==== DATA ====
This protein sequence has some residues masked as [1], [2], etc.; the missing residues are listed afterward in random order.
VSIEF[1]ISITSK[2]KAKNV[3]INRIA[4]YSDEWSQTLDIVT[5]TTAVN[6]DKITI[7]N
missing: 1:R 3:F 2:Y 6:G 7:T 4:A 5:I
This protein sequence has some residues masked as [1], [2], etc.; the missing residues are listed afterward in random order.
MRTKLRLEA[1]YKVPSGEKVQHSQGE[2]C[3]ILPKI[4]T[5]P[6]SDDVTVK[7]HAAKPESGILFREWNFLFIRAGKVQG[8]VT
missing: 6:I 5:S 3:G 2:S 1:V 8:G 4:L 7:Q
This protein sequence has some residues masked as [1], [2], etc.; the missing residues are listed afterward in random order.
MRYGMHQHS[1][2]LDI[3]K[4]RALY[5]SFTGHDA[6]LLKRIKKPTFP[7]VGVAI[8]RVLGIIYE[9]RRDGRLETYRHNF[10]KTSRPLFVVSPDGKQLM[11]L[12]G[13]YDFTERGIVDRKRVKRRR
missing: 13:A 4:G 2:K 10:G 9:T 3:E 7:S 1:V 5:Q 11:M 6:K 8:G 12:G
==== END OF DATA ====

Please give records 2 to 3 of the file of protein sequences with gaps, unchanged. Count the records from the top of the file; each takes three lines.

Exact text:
This protein sequence has some residues masked as [1], [2], etc.; the missing residues are listed afterward in random order.
MRTKLRLEA[1]YKVPSGEKVQHSQGE[2]C[3]ILPKI[4]T[5]P[6]SDDVTVK[7]HAAKPESGILFREWNFLFIRAGKVQG[8]VT
missing: 6:I 5:S 3:G 2:S 1:V 8:G 4:L 7:Q
This protein sequence has some residues masked as [1], [2], etc.; the missing residues are listed afterward in random order.
MRYGMHQHS[1][2]LDI[3]K[4]RALY[5]SFTGHDA[6]LLKRIKKPTFP[7]VGVAI[8]RVLGIIYE[9]RRDGRLETYRHNF[10]KTSRPLFVVSPDGKQLM[11]L[12]G[13]YDFTERGIVDRKRVKRRR
missing: 13:A 4:G 2:K 10:G 9:T 3:E 7:S 1:V 5:Q 11:M 6:K 8:G 12:G